|Staatsbibliothek 11.7 (View Online)|
|untuhun deri,||Down through the void|
|gukiong moo,||the gemwillow trees|
|sigapi,||have dropped their leaves.|
|gu-i jalan adali,||It is like a world of jade.|
|5||ba kiyoo [灞橋] ya nofi,||Who has heard|
|gisun bahambi,||of Baqiao?|
|lan guwan morin [藍關擁馬] libki,||The horse at the Blue Pass is worn out.|
|niyengniyeri,||With the plum flowers|
|nenden ilha —||of Spring —|
|10||juru ufuhi.||a matched set.|
Baqiao (灞橋) is a district of Xi’an city. The reference here may be to a line of Huáng Tāo (黃滔) from the late Táng. Here is my tortured translation of those lines:
|背將蹤跡向京師，||On the trail with a load on my back, I headed for the capital,|
|出在先春入後時。||I left the prior Spring, I got here a while later.|
|落日灞橋飛雪裏，||The setting sun and Baqiao in the flying snow,|
|已聞南院有看期。||I had heard of the southern court, now I have time to see it.|
The Horse of Blue Pass (藍關擁馬) is a literary allusion used in poetry about snow back to the Táng. I am not sure what the original reference is, but a commonly cited one is from Hán Yù (韓愈):
|雲橫秦嶺家何在?||Clouds across the Qinling range. Where is my home?|
|雪擁藍關馬不前:||Snow gathers on the blue passes, and the horse will not go forward.|
With the blue passes and the remoteness of the scene, this poem by Hán Yù reminds me of some lines from W. E. B. Du Bois, in The Souls of Black Folk (ch. 4, “On the Meaning of Progress”):
So I walked on and on—horses were too expensive—until I had wandered beyond railways, beyond stage lines, to a land of “varmints” and rattlesnakes, where the coming of a stranger was an event, and men lived and died in the shadow of one blue hill.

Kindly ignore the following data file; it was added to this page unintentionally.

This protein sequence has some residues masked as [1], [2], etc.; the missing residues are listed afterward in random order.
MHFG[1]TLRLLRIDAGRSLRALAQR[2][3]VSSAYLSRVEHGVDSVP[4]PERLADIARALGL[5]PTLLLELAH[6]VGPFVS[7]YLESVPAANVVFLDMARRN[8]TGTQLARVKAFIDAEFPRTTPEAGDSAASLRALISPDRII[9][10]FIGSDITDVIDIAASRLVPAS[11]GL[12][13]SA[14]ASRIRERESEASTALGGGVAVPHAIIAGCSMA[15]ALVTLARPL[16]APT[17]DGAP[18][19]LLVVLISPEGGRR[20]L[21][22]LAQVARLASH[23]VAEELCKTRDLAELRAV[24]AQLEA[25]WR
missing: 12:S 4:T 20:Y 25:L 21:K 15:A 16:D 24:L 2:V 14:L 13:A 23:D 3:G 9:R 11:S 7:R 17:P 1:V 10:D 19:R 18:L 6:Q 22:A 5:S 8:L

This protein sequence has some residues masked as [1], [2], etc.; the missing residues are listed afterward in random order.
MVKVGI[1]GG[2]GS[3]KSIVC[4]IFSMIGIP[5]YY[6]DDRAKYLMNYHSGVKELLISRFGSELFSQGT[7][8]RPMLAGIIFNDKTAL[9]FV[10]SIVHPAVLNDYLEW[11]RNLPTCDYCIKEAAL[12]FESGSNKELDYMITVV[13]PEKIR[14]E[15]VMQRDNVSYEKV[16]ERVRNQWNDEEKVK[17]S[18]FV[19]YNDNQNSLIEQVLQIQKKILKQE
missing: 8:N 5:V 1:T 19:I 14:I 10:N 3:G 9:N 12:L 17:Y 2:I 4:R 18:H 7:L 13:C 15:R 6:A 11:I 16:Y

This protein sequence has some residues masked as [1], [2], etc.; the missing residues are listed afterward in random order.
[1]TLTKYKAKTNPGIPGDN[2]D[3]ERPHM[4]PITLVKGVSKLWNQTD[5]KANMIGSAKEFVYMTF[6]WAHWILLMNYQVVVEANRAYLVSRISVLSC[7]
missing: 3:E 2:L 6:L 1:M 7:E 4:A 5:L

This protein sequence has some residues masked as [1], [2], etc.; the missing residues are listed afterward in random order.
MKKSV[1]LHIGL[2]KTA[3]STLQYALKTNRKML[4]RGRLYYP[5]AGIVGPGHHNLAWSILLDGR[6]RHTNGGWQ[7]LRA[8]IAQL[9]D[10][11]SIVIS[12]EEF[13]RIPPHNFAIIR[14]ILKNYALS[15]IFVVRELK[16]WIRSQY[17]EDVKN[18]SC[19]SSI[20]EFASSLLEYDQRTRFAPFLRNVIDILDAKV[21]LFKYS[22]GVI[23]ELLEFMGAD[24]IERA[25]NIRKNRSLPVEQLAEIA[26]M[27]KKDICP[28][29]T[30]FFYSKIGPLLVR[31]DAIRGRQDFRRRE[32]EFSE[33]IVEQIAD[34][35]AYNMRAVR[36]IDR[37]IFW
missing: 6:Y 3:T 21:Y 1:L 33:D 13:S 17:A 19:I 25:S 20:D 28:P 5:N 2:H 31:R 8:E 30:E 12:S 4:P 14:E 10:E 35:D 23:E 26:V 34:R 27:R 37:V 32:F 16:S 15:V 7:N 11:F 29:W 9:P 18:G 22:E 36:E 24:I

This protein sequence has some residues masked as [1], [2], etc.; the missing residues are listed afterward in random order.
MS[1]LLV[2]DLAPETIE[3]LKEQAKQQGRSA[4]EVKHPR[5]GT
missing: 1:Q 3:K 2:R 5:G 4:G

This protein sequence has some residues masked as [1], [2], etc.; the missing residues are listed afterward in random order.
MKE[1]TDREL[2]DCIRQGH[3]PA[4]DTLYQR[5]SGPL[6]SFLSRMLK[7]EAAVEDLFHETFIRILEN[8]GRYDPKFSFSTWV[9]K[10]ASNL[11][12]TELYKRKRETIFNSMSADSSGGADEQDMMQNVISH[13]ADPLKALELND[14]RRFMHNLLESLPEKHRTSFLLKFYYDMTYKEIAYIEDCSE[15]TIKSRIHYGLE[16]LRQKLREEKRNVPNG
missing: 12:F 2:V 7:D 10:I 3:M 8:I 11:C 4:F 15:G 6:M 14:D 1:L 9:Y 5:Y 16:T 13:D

gukiong moo. Norman has guki moo, “an exotic tree resembling the weeping willow,” as well as gukiong, “hyacinth (a gem).” This seems like a portmanteau, so I’ve translated it with a portmanteau of my own.
gisun bahambi. I am not aware of this being a set phrase, but the meaning “to hear of” seems possible. Perhaps the lines ba kiyoo ya nofi / gisun bahambi are meant to contrast with the 已聞南院 of Huáng Tāo’s poem, pitting the fame of the Táng court against that of Baqiao, a district that surely would not have been as well known in its own time, but has since become famous in poetry.
juru ufuhi. The word juru means “a pair,” and ufuhi “a portion,” but I’m not entirely sure how to put them together. I think the pair in question must be the snow and the plum flowers (which drift like snow when they fall). Several expressions containing juru, such as juru gisun, have a sense of two different things that fit together, so that is how I have read it.